876 F2d 104 Resci v. Veterans Administration Medical Center

876 F.2d 104

Edna J. RESCI, Plaintiff-Appellant,

No. 88-2006.

United States Court of Appeals, Sixth Circuit.

June 13, 1989.

Unpublished Disposition
NOTICE: Sixth Circuit Rule 24(c) states that citation of unpublished dispositions is disfavored except for establishing res judicata, estoppel, or the law of the case and requires service of copies of cited unpublished dispositions of the Sixth Circuit.



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Appellant Edna J. Resci was a probationary employee at the Veterans Administration Medical Center (VAMC) from September 1, 1981 until August 30, 1982. VAMC terminated appellant shortly before the completion of her one-year probationary period. Appellant asked her union to file a grievance on her behalf. Appellant claims that over the next four years the union led her to believe that it was pursuing appeals in her behalf, while it in fact was not. Upon discovering that no grievance or appeal had been filed with the Merit Systems Protection Board, appellant brought this action against VAMC in federal district court. The district court dismissed the suit for lack of subject matter jurisdiction. We affirm.


Appellant contends that the district court had subject matter jurisdiction under the Administrative Procedure Act (APA), 5 U.S.C. Sec. 701 et seq. This contention is without merit. It is now well settled that "the APA is not to be interpreted as an implied grant of subject-matter jurisdiction...." Califano v. Sanders, 430 U.S. 99, 105 (1977). The APA cannot supply subject matter jurisdiction; "it only prescribes the standards for reviewing agency action once jurisdiction is otherwise established." Staacke v. Secretary of Labor, 841 F.2d 278, 282 (9th Cir.1988). Therefore, the district court correctly held that it did not have jurisdiction under the APA.1


In the alternative, appellant argues that the district court could have properly exercised jurisdiction under the Federal Labor Relations Statute (FLRS), 5 U.S.C. Sec. 7101 et seq. We agree with the district court's well-reasoned conclusion that it lacked jurisdiction under the FLRS. The FLRS vests exclusive jurisdiction over employee grievances in the Federal Labor Relations Authority. The Authority's orders are reviewable only by direct appeal to the courts of appeals. 5 U.S.C. Sec. 7123. The act contains no explicit grant of jurisdiction in the district courts.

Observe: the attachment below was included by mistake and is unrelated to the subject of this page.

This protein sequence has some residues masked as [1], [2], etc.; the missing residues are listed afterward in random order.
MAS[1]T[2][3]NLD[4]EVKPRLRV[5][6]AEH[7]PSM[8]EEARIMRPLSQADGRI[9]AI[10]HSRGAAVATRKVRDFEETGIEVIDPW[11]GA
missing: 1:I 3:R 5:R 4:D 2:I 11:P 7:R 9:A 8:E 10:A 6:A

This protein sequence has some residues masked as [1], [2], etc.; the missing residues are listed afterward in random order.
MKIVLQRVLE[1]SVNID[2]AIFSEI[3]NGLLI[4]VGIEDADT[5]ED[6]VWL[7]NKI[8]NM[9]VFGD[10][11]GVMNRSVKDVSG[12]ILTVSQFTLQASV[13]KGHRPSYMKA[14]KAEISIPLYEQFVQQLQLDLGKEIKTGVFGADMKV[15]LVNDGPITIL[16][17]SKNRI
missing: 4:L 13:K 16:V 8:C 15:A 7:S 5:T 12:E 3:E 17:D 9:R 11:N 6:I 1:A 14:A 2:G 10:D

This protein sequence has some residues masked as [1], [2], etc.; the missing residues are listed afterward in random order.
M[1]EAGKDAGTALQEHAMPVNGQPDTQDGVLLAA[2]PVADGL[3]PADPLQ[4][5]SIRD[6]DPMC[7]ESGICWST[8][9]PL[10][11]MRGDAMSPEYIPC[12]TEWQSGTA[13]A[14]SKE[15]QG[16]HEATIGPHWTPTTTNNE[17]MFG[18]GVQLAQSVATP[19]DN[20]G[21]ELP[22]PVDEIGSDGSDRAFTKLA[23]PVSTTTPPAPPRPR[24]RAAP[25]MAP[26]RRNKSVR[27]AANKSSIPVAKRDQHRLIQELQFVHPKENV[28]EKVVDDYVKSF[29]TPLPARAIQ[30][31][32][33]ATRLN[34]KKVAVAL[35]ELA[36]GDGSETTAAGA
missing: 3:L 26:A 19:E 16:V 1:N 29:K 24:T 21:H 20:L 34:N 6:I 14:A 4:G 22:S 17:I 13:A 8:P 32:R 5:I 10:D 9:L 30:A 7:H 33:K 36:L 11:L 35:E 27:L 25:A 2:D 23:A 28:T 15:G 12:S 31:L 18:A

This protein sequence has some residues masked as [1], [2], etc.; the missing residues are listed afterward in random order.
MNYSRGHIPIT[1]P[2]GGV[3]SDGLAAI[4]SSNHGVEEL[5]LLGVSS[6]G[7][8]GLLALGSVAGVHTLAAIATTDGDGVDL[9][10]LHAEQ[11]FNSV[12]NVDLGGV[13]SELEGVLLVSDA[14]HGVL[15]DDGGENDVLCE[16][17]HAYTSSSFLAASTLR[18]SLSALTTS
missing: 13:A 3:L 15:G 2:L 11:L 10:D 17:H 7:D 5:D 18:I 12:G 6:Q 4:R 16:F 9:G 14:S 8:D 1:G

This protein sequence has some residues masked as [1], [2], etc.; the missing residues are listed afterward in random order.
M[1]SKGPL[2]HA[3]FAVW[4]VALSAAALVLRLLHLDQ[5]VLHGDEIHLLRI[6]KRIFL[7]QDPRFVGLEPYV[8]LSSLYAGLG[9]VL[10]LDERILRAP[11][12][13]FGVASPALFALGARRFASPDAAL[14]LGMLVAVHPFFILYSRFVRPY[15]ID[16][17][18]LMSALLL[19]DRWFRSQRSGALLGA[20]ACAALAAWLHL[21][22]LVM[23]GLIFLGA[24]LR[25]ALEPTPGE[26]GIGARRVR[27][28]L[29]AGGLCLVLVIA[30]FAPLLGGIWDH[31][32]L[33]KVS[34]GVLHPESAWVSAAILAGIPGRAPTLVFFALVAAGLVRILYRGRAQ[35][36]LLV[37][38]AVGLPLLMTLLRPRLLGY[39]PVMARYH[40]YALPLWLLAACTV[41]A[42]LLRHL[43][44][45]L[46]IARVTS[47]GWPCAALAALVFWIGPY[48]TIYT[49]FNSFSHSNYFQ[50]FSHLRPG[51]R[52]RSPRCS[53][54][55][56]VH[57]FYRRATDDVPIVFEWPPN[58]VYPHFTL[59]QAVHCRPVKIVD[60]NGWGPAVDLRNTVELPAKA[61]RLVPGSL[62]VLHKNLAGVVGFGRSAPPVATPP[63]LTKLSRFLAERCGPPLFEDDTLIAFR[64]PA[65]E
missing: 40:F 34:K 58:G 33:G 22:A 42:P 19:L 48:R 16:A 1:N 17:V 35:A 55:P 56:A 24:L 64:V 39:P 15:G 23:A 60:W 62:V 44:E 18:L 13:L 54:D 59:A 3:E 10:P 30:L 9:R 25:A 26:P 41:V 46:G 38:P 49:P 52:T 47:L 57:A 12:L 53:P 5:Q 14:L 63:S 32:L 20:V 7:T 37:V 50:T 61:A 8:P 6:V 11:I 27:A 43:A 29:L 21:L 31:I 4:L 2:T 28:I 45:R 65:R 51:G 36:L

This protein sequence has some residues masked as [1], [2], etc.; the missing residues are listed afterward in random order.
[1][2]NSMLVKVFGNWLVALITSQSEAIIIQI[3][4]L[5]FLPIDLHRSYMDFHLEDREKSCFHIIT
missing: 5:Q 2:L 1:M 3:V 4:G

Appellant argues that district court jurisdiction over FLRS claims was recognized in Naylor v. American Federation of Government Employees Local 446, 580 F.Supp. 137 (W.D.N.C.1983). Like the district court, we find Naylor inapposite. Naylor involved a breach of duty of fair representation claim against the employee's union, not a grievance against the employer. The Naylor court concluded that since the Supreme Court has held that the district courts possess jurisdiction over fair representation suits under the NLRA, jurisdiction over such claims must also exist under the analogous provisions of the FLRS. Naylor, 580 F.Supp. 137, 139 (citing Vaca v. Sipes, 386 U.S. 171 (1967)). But neither Naylor nor any other authority cited by appellant supports the proposition that the FLRS grants the federal district courts jurisdiction over employer-employee grievances.


Because neither the APA nor the FLRS give the federal district courts jurisdiction over employee grievances, the district court properly dismissed appellant's action for want of subject matter jurisdiction.




Appellant also relies on Gleason v. Malcom, 718 F.2d 1044, 1048 (11th Cir.1983), a Bivens action which stated in dicta that a discharged federal employee "could have sought equitable relief ... pursuant to the Administrative Procedure Act." However, this is not a holding that the APA provides district court jurisdiction in such cases. The APA governs procedures; it does not supply jurisdiction. Califano, 430 U.S. at 107